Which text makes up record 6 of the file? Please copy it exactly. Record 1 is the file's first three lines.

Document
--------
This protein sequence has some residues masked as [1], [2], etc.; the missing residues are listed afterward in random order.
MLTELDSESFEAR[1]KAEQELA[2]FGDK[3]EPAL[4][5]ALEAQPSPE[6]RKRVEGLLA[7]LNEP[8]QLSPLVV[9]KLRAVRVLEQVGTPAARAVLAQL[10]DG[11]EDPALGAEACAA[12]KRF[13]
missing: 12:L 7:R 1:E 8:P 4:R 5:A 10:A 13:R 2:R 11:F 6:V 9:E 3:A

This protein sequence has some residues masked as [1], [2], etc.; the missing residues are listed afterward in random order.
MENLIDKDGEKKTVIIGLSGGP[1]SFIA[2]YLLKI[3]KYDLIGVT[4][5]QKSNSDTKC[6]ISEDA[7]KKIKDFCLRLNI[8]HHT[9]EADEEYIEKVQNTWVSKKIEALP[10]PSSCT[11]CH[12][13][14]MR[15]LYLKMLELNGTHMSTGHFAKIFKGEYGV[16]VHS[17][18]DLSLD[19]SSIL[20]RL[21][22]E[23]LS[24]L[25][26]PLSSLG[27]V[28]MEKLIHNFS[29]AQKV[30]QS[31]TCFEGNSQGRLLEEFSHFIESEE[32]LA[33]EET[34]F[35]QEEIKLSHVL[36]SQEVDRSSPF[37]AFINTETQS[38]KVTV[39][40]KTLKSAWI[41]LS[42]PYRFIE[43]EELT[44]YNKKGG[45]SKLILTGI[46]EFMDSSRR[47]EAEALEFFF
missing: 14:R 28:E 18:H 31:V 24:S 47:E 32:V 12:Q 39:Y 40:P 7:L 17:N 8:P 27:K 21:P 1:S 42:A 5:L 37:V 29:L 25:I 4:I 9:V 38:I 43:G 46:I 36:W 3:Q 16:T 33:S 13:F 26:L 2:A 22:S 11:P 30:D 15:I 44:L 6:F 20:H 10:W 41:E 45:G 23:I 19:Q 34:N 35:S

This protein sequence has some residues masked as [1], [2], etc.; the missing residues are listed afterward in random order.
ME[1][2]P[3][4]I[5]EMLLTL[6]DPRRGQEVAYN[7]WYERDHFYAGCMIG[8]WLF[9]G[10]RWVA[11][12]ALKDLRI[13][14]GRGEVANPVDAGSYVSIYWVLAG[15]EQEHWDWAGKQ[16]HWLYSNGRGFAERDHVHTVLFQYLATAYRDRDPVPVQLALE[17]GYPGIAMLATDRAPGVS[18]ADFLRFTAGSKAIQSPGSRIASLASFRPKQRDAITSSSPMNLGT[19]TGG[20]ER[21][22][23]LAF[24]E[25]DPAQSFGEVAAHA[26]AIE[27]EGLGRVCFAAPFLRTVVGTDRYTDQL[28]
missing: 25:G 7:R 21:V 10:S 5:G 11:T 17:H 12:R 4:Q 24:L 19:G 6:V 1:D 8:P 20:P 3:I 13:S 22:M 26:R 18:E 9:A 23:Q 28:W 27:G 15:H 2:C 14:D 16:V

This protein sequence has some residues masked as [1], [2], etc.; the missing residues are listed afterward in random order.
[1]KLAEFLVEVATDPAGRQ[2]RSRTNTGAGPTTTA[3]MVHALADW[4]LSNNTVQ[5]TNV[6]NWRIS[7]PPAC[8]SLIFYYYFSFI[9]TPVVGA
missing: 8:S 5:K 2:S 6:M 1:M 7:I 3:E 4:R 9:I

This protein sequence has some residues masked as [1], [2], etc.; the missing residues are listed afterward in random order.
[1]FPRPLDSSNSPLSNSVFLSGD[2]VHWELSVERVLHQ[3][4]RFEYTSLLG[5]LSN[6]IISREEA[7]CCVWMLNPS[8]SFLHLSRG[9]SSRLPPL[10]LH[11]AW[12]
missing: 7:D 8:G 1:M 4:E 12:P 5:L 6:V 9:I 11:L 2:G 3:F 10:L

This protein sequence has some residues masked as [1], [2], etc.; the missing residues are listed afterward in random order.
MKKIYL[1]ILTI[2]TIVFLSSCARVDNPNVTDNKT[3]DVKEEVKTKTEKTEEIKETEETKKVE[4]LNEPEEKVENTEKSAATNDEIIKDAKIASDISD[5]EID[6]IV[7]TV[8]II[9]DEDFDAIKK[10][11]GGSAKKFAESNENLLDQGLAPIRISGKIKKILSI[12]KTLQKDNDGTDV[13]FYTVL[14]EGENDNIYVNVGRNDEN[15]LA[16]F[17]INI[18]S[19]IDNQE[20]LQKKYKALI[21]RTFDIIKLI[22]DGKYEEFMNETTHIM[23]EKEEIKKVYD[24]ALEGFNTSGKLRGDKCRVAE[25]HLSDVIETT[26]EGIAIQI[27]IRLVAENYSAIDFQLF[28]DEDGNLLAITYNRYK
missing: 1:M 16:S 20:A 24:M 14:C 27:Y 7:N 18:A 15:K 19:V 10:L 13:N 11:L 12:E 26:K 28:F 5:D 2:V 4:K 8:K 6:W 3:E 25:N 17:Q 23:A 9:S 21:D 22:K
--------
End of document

This protein sequence has some residues masked as [1], [2], etc.; the missing residues are listed afterward in random order.
MKKIYL[1]ILTI[2]TIVFLSSCARVDNPNVTDNKT[3]DVKEEVKTKTEKTEEIKETEETKKVE[4]LNEPEEKVENTEKSAATNDEIIKDAKIASDISD[5]EID[6]IV[7]TV[8]II[9]DEDFDAIKK[10][11]GGSAKKFAESNENLLDQGLAPIRISGKIKKILSI[12]KTLQKDNDGTDV[13]FYTVL[14]EGENDNIYVNVGRNDEN[15]LA[16]F[17]INI[18]S[19]IDNQE[20]LQKKYKALI[21]RTFDIIKLI[22]DGKYEEFMNETTHIM[23]EKEEIKKVYD[24]ALEGFNTSGKLRGDKCRVAE[25]HLSDVIETT[26]EGIAIQI[27]IRLVAENYSAIDFQLF[28]DEDGNLLAITYNRYK
missing: 1:M 16:S 20:A 24:M 14:C 27:Y 7:N 18:A 15:K 19:V 10:L 13:N 11:L 12:E 26:K 28:F 5:D 2:V 4:K 8:K 6:W 3:E 25:N 17:Q 23:A 9:S 21:D 22:K